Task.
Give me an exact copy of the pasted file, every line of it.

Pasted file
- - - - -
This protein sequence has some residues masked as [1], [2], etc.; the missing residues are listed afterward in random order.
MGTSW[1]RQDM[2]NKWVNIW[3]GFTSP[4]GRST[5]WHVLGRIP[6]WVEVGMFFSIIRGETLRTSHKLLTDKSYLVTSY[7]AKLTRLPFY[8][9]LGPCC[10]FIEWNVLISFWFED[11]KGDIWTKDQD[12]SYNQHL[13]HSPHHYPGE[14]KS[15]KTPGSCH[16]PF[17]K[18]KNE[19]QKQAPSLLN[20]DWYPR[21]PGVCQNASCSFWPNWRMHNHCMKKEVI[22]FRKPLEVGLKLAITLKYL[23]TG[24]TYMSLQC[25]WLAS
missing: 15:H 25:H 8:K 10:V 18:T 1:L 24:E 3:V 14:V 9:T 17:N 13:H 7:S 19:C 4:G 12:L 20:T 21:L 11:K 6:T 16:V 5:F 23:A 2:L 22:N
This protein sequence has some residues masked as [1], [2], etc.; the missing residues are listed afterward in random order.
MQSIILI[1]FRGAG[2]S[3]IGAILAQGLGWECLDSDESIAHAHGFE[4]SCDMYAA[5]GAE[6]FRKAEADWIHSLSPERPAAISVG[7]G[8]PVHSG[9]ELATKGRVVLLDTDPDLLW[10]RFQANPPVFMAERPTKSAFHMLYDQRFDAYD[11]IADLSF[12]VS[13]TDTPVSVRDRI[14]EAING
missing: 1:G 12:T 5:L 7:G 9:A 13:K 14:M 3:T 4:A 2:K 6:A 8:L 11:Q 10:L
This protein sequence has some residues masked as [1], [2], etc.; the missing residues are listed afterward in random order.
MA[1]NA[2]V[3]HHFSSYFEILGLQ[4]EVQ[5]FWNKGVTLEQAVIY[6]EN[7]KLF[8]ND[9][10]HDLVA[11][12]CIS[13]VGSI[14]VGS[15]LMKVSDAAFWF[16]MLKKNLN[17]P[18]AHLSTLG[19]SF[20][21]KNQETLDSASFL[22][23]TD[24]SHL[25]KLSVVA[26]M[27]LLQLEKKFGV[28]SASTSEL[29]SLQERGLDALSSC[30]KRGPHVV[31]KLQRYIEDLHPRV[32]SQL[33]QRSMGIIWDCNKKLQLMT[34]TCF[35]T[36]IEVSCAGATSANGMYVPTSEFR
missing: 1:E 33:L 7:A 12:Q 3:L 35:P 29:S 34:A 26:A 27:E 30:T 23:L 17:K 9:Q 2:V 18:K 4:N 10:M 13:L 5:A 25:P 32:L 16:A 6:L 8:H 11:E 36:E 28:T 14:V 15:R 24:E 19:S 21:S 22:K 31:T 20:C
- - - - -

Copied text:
This protein sequence has some residues masked as [1], [2], etc.; the missing residues are listed afterward in random order.
MGTSW[1]RQDM[2]NKWVNIW[3]GFTSP[4]GRST[5]WHVLGRIP[6]WVEVGMFFSIIRGETLRTSHKLLTDKSYLVTSY[7]AKLTRLPFY[8][9]LGPCC[10]FIEWNVLISFWFED[11]KGDIWTKDQD[12]SYNQHL[13]HSPHHYPGE[14]KS[15]KTPGSCH[16]PF[17]K[18]KNE[19]QKQAPSLLN[20]DWYPR[21]PGVCQNASCSFWPNWRMHNHCMKKEVI[22]FRKPLEVGLKLAITLKYL[23]TG[24]TYMSLQC[25]WLAS
missing: 15:H 25:H 8:K 10:V 18:T 1:L 24:E 3:V 14:V 9:T 17:N 13:H 7:S 19:C 4:G 12:L 20:T 21:L 11:K 6:T 16:V 5:F 23:A 2:L 22:N
This protein sequence has some residues masked as [1], [2], etc.; the missing residues are listed afterward in random order.
MQSIILI[1]FRGAG[2]S[3]IGAILAQGLGWECLDSDESIAHAHGFE[4]SCDMYAA[5]GAE[6]FRKAEADWIHSLSPERPAAISVG[7]G[8]PVHSG[9]ELATKGRVVLLDTDPDLLW[10]RFQANPPVFMAERPTKSAFHMLYDQRFDAYD[11]IADLSF[12]VS[13]TDTPVSVRDRI[14]EAING
missing: 1:G 12:T 5:L 7:G 9:A 13:K 14:M 3:T 4:A 2:K 6:A 8:L 11:Q 10:L
This protein sequence has some residues masked as [1], [2], etc.; the missing residues are listed afterward in random order.
MA[1]NA[2]V[3]HHFSSYFEILGLQ[4]EVQ[5]FWNKGVTLEQAVIY[6]EN[7]KLF[8]ND[9][10]HDLVA[11][12]CIS[13]VGSI[14]VGS[15]LMKVSDAAFWF[16]MLKKNLN[17]P[18]AHLSTLG[19]SF[20][21]KNQETLDSASFL[22][23]TD[24]SHL[25]KLSVVA[26]M[27]LLQLEKKFGV[28]SASTSEL[29]SLQERGLDALSSC[30]KRGPHVV[31]KLQRYIEDLHPRV[32]SQL[33]QRSMGIIWDCNKKLQLMT[34]TCF[35]T[36]IEVSCAGATSANGMYVPTSEFR
missing: 1:E 33:L 7:A 12:Q 3:L 35:P 29:S 34:A 26:A 27:E 30:T 23:L 17:K 9:Q 2:V 18:K 4:N 10:M 13:L 5:A 25:P 32:L 16:A 6:L 8:H 11:E 36:E 28:T 14:V 15:R 24:E 19:S 21:S 22:K 31:T 20:C